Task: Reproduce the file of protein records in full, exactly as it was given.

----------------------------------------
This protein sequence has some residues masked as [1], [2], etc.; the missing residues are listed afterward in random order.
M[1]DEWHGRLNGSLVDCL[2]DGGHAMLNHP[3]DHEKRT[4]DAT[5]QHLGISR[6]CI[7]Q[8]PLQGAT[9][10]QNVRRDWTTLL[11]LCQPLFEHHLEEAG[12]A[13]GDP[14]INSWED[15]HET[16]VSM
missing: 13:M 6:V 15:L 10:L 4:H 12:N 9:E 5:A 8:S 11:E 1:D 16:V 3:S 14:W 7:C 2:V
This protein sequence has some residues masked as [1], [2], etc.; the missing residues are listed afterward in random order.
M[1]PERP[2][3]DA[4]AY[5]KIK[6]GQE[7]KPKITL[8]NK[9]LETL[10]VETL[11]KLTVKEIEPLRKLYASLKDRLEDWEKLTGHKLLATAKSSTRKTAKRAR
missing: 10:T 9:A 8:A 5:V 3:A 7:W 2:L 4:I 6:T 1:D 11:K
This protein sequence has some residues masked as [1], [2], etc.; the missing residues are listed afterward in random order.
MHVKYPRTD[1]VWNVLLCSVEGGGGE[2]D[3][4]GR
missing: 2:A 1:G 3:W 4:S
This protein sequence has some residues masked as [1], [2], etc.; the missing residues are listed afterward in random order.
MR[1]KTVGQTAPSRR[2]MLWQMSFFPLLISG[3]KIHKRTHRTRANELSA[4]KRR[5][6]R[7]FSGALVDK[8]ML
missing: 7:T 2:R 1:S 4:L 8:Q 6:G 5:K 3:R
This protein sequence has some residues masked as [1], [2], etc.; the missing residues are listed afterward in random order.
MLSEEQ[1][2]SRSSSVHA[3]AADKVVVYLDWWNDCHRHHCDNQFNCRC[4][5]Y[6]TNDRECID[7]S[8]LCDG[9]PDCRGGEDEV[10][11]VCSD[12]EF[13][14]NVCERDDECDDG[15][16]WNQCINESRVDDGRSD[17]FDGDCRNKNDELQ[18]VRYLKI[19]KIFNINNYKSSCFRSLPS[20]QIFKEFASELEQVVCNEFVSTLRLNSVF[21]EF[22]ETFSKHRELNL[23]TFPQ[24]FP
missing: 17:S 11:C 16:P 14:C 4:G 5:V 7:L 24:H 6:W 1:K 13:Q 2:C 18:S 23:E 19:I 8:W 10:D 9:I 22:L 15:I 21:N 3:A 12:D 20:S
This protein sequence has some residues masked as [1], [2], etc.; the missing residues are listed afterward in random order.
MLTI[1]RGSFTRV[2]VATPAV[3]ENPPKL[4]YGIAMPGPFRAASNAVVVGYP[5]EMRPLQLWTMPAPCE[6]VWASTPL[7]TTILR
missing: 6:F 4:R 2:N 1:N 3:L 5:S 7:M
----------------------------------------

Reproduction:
This protein sequence has some residues masked as [1], [2], etc.; the missing residues are listed afterward in random order.
M[1]DEWHGRLNGSLVDCL[2]DGGHAMLNHP[3]DHEKRT[4]DAT[5]QHLGISR[6]CI[7]Q[8]PLQGAT[9][10]QNVRRDWTTLL[11]LCQPLFEHHLEEAG[12]A[13]GDP[14]INSWED[15]HET[16]VSM
missing: 13:M 6:V 15:L 10:L 4:H 12:N 9:E 5:A 8:S 11:E 1:D 16:V 3:S 14:W 7:C 2:V
This protein sequence has some residues masked as [1], [2], etc.; the missing residues are listed afterward in random order.
M[1]PERP[2][3]DA[4]AY[5]KIK[6]GQE[7]KPKITL[8]NK[9]LETL[10]VETL[11]KLTVKEIEPLRKLYASLKDRLEDWEKLTGHKLLATAKSSTRKTAKRAR
missing: 10:T 9:A 8:A 5:V 3:A 7:W 2:L 4:I 6:T 1:D 11:K
This protein sequence has some residues masked as [1], [2], etc.; the missing residues are listed afterward in random order.
MHVKYPRTD[1]VWNVLLCSVEGGGGE[2]D[3][4]GR
missing: 2:A 1:G 3:W 4:S
This protein sequence has some residues masked as [1], [2], etc.; the missing residues are listed afterward in random order.
MR[1]KTVGQTAPSRR[2]MLWQMSFFPLLISG[3]KIHKRTHRTRANELSA[4]KRR[5][6]R[7]FSGALVDK[8]ML
missing: 7:T 2:R 1:S 4:L 8:Q 6:G 5:K 3:R
This protein sequence has some residues masked as [1], [2], etc.; the missing residues are listed afterward in random order.
MLSEEQ[1][2]SRSSSVHA[3]AADKVVVYLDWWNDCHRHHCDNQFNCRC[4][5]Y[6]TNDRECID[7]S[8]LCDG[9]PDCRGGEDEV[10][11]VCSD[12]EF[13][14]NVCERDDECDDG[15][16]WNQCINESRVDDGRSD[17]FDGDCRNKNDELQ[18]VRYLKI[19]KIFNINNYKSSCFRSLPS[20]QIFKEFASELEQVVCNEFVSTLRLNSVF[21]EF[22]ETFSKHRELNL[23]TFPQ[24]FP
missing: 17:S 11:C 16:P 14:C 4:G 5:V 7:L 24:H 6:W 1:K 13:Q 2:C 18:S 23:E 19:I 8:W 10:D 9:I 22:L 15:I 21:N 3:A 12:D 20:S
This protein sequence has some residues masked as [1], [2], etc.; the missing residues are listed afterward in random order.
MLTI[1]RGSFTRV[2]VATPAV[3]ENPPKL[4]YGIAMPGPFRAASNAVVVGYP[5]EMRPLQLWTMPAPCE[6]VWASTPL[7]TTILR
missing: 6:F 4:R 2:N 1:N 3:L 5:S 7:M